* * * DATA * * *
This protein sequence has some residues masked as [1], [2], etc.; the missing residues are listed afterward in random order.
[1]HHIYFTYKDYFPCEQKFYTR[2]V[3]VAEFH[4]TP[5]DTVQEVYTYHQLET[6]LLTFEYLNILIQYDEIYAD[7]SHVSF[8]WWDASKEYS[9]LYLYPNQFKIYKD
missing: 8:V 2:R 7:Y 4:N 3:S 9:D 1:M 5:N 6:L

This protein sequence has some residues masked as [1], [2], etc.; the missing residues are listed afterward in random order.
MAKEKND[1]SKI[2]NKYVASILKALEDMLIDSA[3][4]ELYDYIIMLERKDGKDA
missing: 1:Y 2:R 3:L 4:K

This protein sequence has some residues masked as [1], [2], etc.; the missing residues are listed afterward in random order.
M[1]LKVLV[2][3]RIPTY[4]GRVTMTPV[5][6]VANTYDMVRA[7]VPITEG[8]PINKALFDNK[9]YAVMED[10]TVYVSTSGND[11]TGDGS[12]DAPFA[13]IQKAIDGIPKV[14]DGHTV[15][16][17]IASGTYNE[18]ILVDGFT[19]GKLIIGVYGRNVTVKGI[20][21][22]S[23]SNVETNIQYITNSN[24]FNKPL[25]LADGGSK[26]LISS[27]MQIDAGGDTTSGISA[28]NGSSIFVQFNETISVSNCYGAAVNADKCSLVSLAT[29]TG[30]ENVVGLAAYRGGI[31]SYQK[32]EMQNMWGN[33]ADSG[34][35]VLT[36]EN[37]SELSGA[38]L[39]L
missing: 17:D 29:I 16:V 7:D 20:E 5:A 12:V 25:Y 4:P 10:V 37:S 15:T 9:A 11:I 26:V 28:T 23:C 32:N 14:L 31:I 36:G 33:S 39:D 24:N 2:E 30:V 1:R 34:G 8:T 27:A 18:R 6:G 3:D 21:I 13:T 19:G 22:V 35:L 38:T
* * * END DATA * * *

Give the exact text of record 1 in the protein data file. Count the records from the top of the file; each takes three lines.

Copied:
This protein sequence has some residues masked as [1], [2], etc.; the missing residues are listed afterward in random order.
[1]HHIYFTYKDYFPCEQKFYTR[2]V[3]VAEFH[4]TP[5]DTVQEVYTYHQLET[6]LLTFEYLNILIQYDEIYAD[7]SHVSF[8]WWDASKEYS[9]LYLYPNQFKIYKD
missing: 8:V 2:R 7:Y 4:N 3:S 9:D 1:M 5:N 6:L